Hitting a rough patch! After being sued by esthetician Cydnie Lunsford for trademark infringement, SKKN founder Kim Kardashian is responding to the lawsuit against her — claiming her company has done nothing wrong.
In a lengthy statement provided to Us Weekly on Wednesday, June 29, lead attorney Michael Rhodes, who represents the 41-year-old reality star, denied any wrongdoing by the brand and that he looks forward to fighting the case in court.
“This lawsuit is not what it seems. SKKN BY KIM is a new brand that follows in the footsteps of Ms. Kardashian’s successful KKW line of products. Building on independent research and development, her company filed a trademark application for SKKN BY KIM to protect the new branded products. This prompted the current shakedown effort.
“Mid-last year, we received a letter from Beauty Concepts, an esthetician studio in Brooklyn owned by Ms. Lundsford. We applaud Ms. Lunsford for being a small business owner and following her dreams. But that doesn’t give her the right to wrongfully claim that we’ve done something wrong. In its letter, Beauty Concepts claimed to own rights to a logo made up of SKKN+, and had just filed for trademark protection for that logo. The business was a one-person shop offering facials from a single Brooklyn location. The salon had no signage and was by appointment only. To our knowledge, Beauty Concepts sold no products under the SKKN+ name.
“Beauty Concepts asked that we drop the SKKN name. Of course, we said no. Beauty Concepts then challenged Ms. Kardashian’s trademark applications at the USPTO. Unsurprisingly, the USPTO rejected Beauty Concepts’ own SKKN+ mark saying that “skkn” just means “skin.” Undaunted, Beauty Concepts then tried to make its business seem more than it was – it leased a new storefront, changed its website, etc.
“Several times we reached out to Beauty Concepts, trying to find a sensible path to coexistence. We pointed out that running a small esthetician business in Brooklyn does not give it the right to shut down a global skincare line. In the end, Beauty Concepts didn’t really engage with us beyond demanding a lot of money.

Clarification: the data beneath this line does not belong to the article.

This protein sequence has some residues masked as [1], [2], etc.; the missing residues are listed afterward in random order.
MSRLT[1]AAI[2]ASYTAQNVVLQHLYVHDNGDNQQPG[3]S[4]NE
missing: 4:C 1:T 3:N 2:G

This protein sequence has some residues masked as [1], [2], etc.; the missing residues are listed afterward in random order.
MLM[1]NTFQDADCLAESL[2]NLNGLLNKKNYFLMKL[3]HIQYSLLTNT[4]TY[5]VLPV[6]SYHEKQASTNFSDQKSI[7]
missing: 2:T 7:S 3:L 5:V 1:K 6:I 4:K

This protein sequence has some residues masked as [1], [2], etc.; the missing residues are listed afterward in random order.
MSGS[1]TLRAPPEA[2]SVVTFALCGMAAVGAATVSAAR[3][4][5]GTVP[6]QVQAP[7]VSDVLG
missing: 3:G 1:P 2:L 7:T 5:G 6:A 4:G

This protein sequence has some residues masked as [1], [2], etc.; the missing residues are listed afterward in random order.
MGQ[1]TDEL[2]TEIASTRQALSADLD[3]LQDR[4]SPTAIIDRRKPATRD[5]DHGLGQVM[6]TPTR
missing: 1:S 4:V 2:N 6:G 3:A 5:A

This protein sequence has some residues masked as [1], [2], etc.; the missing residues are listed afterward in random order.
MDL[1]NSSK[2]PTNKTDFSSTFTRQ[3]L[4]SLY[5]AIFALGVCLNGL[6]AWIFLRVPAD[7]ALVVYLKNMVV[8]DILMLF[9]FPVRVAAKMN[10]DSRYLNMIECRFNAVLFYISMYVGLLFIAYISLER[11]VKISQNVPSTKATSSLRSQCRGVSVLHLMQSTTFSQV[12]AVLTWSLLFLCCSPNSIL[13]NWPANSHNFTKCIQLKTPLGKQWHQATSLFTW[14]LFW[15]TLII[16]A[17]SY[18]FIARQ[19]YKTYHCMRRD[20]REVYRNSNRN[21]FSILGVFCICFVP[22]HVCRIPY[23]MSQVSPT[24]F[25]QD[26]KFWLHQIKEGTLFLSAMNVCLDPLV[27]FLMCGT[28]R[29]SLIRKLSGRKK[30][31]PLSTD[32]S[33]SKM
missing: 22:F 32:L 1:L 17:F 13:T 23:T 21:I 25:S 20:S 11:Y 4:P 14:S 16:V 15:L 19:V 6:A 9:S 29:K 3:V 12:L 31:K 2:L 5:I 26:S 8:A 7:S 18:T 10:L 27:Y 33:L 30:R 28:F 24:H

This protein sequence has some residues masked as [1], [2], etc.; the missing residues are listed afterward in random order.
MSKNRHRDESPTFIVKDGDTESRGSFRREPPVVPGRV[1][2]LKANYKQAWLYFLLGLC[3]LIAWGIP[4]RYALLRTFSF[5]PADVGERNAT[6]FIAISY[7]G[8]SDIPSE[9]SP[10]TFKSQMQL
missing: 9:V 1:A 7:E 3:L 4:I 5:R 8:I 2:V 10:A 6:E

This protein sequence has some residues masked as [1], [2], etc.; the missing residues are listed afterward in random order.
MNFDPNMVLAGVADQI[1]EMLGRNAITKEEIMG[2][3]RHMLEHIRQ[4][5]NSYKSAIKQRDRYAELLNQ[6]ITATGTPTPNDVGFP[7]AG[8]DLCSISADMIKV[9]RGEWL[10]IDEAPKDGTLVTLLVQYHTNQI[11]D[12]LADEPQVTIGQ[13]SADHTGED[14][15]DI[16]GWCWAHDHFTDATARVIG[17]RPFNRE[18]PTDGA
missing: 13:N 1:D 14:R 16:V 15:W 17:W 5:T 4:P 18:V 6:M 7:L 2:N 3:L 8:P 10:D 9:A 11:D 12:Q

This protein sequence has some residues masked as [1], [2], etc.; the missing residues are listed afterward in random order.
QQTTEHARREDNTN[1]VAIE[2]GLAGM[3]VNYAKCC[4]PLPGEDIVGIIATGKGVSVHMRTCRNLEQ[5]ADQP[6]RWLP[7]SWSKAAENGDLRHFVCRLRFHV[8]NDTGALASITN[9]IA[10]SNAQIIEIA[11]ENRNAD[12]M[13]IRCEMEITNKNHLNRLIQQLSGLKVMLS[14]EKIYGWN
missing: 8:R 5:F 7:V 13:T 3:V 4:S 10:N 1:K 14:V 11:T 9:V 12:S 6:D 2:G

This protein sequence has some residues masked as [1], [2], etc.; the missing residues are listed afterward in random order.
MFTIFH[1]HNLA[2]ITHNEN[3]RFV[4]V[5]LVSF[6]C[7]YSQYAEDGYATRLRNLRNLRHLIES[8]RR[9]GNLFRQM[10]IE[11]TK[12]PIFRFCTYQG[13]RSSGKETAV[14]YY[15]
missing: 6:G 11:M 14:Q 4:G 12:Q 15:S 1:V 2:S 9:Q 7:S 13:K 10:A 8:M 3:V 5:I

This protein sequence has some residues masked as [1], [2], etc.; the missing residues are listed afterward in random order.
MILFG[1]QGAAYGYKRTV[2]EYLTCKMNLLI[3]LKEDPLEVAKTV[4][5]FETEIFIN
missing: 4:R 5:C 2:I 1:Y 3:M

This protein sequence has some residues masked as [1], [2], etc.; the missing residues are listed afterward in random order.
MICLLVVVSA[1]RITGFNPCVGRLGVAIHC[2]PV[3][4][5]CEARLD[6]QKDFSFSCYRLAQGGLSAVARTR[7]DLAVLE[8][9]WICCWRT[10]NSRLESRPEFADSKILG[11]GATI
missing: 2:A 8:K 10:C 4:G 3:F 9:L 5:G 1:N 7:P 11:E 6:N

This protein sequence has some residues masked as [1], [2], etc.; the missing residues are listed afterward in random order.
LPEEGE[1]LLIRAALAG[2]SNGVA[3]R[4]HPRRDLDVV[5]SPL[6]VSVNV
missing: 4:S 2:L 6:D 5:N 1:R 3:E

“Since we’ve done nothing wrong, we stood our ground. We think the case is less about the law of trademarks and more about trying to leverage a settlement by threatening to harm Ms. Kardashian’s name and reputation. That’s not going to work and we look forward to presenting our case in court.”
In the initial lawsuit, filed Tuesday, June 28, Lunsford claimed that her company, Beauty Concepts, has “conducted business continuously under the SKKN+ brand in Washington, DC and/or New York, New York, since at least August 2018.” She also alleged that the domain, www.skknplus.com, and the company’s Instagram page, began in 2018 — with even the first post containing the SKKN+ logo.
Lunsford’s filing also claims that after her attempts to negotiate with Kardashian’s team in July 2021 failed, Beauty Concepts initiated legal efforts to block the Kardashians star from stealing their intellectual property. “Several months ago, they filed opposition proceedings with the USPTO Trademark Trial and Appeal Board to try to stop Kardashian from using the name ‘SKKN BY KIM,’” the documents state.
The lawsuit comes just two months after the Kardashian-Jenners won the defamation suit against them filed by Rob Kardashian’s ex, Blac Chyna. The model, 31, claimed the famous family was responsible for her and the Arthur George Designer’s how, Rob & Chyna, prematurely ending, however, the case was dismissed and Chyna walked away with no damages.
“On behalf of Kris, Kim, Khloé and Kylie, we want to express our appreciation to the jury. We are also grateful for the steady hand of Judge Gregory Alarcon in making sure that this was a fair trial,” Rhodes and fellow lawyer Michelle Doolin, told Us in a statement in May. “The jury sent a clear message to Ms. White and her lawyer — I hope they are listening. Justice has prevailed.”